Abstract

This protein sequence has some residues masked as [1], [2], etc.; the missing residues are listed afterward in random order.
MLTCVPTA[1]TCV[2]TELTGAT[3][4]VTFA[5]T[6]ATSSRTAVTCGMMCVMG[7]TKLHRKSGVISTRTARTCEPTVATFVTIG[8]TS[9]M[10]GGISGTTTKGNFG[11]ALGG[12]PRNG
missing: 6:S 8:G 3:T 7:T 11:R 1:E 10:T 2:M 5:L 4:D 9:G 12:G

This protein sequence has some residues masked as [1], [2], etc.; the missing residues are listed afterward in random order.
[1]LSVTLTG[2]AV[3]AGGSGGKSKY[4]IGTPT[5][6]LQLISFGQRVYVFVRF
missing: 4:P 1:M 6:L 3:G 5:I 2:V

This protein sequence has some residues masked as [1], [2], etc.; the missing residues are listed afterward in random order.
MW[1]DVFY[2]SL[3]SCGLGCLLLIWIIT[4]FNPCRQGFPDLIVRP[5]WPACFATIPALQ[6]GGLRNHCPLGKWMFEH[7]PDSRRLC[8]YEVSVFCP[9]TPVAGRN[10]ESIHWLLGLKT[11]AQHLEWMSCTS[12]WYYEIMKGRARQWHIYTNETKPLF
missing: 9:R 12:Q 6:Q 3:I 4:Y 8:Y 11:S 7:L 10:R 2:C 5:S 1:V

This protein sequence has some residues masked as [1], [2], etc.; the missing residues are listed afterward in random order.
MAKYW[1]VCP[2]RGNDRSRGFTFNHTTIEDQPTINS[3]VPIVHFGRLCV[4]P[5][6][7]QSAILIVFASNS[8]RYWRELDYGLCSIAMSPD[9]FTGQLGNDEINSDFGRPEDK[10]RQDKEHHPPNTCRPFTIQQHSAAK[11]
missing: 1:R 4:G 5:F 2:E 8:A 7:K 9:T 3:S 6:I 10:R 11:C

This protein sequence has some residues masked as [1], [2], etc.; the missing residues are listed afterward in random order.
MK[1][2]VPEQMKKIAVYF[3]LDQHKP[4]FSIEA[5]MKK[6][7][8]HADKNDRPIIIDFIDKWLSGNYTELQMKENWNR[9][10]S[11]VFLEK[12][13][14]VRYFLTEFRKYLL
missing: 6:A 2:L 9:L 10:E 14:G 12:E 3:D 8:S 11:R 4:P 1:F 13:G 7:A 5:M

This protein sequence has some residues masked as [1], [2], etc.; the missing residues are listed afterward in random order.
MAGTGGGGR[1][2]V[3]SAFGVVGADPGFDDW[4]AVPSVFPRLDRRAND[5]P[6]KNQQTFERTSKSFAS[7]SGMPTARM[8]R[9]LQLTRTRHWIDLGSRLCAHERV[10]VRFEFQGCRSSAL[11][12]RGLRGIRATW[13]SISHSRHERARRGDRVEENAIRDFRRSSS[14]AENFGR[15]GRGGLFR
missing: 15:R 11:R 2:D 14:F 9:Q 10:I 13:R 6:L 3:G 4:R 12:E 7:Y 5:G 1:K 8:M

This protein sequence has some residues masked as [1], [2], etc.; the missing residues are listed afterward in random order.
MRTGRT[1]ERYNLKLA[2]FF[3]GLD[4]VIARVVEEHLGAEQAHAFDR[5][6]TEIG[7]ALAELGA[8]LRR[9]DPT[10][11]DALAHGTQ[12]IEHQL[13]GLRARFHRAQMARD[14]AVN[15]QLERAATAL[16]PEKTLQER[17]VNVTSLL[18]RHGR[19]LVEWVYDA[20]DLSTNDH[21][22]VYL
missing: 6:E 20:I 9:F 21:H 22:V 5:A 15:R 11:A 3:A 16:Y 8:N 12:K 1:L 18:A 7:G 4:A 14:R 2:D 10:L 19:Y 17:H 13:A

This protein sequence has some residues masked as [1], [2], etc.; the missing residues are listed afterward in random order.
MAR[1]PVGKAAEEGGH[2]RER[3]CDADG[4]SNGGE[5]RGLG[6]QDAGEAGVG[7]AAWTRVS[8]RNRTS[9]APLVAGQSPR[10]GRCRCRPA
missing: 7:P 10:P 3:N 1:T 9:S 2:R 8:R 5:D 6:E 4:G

End-Permian (ca. 252 Ma) carbon isotope, paleobiological, and sedimentary data suggest that changes in ocean carbonate chemistry were directly linked to the mass extinction of marine organisms. Calcium isotopes provide a geochemical means to constrain the nature of these changes. The δ44/40Ca of carbonate rocks from southern China exhibits a negative excursion across the end-Permian extinction horizon, consistent with either a negative shift in the δ44/40Ca of seawater or a change in the calcite/aragonite ratio of carbonate sediments at the time of deposition. To test between these possibilities, we measured the δ44/40Ca of hydroxyapatite conodont microfossils from the global stratotype section and point (GSSP) for the Permian-Triassic boundary at Meishan, China. The conodont δ44/40Ca record shows a negative excursion similar in stratigraphic position and magnitude to that previously observed in carbonate rocks. Parallel negative excursions in the δ44/40Ca of carbonate rocks and conodont microfossils cannot be accounted for by a change in carbonate mineralogy, but are consistent with a negative shift in the δ44/40Ca of seawater. Such a shift is best accounted for by an episode of ocean acidification, pointing toward strong similarities between the greatest catastrophe in the history of animal life and anticipated global change during the twenty-first century.

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